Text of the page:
Latex vector notation.

  1. Sep 20, 2007 #1
    1. The problem statement, all variables and given/known data
    a. How do I write vectors bold within displaymath and frac. I want Phi, r and r_1 bold. But get G M_1 bold as well = bad.
    b. How do I use arrows instead of the bold notation?

    3. The attempt at a solution
    \begin{displaymath}
    a1. textbf{\Phi(r)} = -\frac{G M_1}{| textbf{r}-textbf{r_1} |}
    \end{displaymath}
    a2. \bf{\Phi}(\bf{r}) = -\frac{G M_1}{| \bf{r}-\bf{r_1} |}
     
  2. jcsd
  3. Sep 20, 2007 #2
    Arrows: \vec : [tex]\vec \Phi ( \vec r) = -\frac{G M_1}{| \vec{r}-\vec r_1 |} [/tex]
    Bold: \mathbf : [tex]\mathbf{\Phi}( \mathbf{r}) = -\frac{G M_1}{| \mathbf{r}-\mathbf{r_1} |} [/tex]

    I don't think you really want the potential to be a vector, but that's what your code implied, so I kept it.
     
    Last edited: Sep 20, 2007
  4. Sep 20, 2007 #3

    D H

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    Staff: Mentor

    You get other bad stuff as well using \textbf. Don't use it in math mode.

    \textbf{\Phi(r)} = -\frac{G M_1}{| \textbf{r}-\textbf{r_1} |}
    [tex]\textbf{\Phi(r)} = -\frac{G M_1}{| \textbf{r}-\textbf{r_1} |}[/tex]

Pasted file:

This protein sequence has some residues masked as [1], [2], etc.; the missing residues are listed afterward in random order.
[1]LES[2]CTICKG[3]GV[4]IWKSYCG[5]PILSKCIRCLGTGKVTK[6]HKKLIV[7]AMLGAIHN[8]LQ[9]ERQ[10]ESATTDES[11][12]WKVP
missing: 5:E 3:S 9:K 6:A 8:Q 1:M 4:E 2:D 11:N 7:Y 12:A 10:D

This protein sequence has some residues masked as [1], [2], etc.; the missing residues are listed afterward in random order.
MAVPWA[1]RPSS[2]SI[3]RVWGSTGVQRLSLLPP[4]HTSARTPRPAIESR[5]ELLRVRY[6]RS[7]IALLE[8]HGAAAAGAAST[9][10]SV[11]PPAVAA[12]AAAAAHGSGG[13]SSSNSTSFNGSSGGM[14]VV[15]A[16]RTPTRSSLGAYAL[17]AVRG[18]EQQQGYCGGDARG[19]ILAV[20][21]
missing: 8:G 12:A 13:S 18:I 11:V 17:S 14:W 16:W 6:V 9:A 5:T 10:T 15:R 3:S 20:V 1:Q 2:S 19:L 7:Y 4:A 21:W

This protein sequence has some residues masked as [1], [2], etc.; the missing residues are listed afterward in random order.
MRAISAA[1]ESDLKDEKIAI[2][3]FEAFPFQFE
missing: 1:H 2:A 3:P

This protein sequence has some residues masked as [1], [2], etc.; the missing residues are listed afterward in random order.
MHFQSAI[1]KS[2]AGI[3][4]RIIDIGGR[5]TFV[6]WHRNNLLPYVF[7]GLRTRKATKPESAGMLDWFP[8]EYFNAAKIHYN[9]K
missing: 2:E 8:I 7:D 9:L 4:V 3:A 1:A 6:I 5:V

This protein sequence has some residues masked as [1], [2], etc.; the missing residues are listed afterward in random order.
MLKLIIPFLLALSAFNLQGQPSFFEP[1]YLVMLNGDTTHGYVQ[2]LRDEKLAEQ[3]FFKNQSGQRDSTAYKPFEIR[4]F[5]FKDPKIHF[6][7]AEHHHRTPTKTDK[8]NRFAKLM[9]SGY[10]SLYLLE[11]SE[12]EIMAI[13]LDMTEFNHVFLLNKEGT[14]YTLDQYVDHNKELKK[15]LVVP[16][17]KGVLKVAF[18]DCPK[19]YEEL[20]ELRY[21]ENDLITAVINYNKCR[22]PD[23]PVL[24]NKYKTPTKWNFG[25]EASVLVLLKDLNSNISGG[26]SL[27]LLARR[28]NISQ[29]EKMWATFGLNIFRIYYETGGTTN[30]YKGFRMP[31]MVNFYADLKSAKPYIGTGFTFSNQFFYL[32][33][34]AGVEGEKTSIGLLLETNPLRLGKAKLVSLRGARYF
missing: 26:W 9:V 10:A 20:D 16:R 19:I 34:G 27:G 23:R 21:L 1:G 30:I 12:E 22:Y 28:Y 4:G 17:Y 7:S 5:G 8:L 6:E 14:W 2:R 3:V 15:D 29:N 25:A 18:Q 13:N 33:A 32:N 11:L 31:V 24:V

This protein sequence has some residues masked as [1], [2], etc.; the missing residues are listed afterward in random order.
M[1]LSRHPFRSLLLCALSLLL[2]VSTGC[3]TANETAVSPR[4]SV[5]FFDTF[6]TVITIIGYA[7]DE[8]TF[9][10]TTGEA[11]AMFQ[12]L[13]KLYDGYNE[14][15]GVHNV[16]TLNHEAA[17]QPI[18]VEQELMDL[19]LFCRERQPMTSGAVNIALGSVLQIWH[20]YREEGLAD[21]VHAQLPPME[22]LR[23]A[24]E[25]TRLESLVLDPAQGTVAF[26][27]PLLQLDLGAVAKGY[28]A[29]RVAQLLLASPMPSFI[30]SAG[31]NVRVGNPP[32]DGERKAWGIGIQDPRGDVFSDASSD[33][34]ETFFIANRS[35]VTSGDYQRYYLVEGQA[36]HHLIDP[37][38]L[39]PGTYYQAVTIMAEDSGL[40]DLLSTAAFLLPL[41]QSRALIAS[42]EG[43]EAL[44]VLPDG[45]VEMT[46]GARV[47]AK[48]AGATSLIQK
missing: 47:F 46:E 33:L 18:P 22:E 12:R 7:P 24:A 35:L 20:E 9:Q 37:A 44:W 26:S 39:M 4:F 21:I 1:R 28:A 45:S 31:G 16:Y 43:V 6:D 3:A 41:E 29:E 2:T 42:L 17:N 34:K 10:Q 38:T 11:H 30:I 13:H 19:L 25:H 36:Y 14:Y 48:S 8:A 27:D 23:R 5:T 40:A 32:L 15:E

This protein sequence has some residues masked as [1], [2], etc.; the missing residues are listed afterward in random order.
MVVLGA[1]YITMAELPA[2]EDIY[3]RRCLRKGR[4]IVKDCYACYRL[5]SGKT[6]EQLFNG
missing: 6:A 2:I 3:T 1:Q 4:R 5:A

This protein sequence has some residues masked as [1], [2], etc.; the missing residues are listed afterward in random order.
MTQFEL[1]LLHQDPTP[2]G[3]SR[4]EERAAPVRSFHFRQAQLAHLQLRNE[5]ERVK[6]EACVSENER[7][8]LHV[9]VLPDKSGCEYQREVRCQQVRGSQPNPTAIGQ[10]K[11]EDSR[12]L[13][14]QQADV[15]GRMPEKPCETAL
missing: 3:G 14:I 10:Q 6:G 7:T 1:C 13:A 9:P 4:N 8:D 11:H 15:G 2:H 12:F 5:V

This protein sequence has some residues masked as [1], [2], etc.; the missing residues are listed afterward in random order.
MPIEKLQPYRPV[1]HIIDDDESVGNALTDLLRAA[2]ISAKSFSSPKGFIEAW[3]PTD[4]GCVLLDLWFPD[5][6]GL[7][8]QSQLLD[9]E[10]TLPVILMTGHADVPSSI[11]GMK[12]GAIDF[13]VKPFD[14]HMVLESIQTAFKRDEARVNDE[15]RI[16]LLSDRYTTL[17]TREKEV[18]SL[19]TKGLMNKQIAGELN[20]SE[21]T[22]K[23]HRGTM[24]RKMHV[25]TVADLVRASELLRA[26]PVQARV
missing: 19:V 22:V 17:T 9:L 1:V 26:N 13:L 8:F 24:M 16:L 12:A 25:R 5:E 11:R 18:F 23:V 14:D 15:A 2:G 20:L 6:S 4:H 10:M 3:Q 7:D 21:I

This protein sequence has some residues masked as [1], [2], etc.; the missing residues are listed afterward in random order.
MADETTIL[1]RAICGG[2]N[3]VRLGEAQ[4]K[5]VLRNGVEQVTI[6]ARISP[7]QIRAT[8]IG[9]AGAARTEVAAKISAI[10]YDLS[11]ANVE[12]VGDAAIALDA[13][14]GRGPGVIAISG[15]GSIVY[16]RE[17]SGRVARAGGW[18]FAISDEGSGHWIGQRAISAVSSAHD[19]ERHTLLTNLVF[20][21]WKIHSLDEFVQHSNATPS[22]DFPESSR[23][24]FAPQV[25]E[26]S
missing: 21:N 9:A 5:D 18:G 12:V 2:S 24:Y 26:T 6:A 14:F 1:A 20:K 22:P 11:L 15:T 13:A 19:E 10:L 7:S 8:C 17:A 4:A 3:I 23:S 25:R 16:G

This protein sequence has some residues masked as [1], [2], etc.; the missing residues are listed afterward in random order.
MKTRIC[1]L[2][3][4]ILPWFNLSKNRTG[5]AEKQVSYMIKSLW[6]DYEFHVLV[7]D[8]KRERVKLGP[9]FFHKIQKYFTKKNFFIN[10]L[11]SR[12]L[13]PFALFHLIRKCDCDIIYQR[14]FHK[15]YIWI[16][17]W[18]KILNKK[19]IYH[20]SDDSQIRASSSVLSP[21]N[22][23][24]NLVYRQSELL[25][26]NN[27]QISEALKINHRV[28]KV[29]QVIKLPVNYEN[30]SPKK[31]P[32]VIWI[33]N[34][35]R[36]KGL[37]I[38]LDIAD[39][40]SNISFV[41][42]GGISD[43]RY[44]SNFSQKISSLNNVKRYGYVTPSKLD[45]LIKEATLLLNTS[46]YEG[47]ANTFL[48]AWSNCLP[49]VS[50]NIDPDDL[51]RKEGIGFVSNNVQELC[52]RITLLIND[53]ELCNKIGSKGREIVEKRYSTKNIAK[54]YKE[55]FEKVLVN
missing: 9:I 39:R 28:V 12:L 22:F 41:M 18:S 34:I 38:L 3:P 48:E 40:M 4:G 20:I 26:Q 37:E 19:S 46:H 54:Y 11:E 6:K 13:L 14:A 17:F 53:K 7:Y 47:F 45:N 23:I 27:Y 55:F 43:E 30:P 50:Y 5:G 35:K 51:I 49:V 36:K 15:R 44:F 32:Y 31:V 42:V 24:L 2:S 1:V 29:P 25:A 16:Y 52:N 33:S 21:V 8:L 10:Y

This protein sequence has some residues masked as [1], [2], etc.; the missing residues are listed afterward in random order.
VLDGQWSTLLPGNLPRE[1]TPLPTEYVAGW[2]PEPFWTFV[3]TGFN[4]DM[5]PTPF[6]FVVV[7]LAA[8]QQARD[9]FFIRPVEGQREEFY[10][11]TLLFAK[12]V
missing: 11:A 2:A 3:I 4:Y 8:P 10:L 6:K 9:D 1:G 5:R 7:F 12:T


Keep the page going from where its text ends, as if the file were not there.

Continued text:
\bf doesn't work at all:
    \bf{\Phi}(\bf{r}) = -\frac{G M_1}{| \bf{r}-\bf{r_1} |}
    [tex]\bf{\Phi}(\bf{r}) = -\frac{G M_1}{| \bf{r}-\bf{r_1} |}[/tex]

    Timo suggested \mathbf, but that doesn't work on some things.
    If you have access to the AMSLaTeX macros, (and you should), use \boldsymbol.

    \boldsymbol{\Phi}(\boldsymbol{r}) = -\frac{G M_1}{| \boldsymbol{r}-\boldsymbol{r}_1 |}
    [tex]\boldsymbol{\Phi}(\boldsymbol{r}) = -\frac{G M_1}{| \boldsymbol{r}-\boldsymbol{r}_1 |}[/tex]

    Use \vec.

    An even better solution is to define your own vector macro that formats vectors the way you want them to appear. For example,
    \newcommand{\vect}[1]{\boldsymbol{#1}}

    Then when someone tells you to format your vectors with arrows instead you can simply change that one macro.
    \newcommand{\vect}[1]{\vec{#1}}
    Bold symbols are used for things other than vectors (matrices, for example). A global search-and-replace is not a good idea.
     
  5. Sep 20, 2007 #4
    Thanks, that works great!
     
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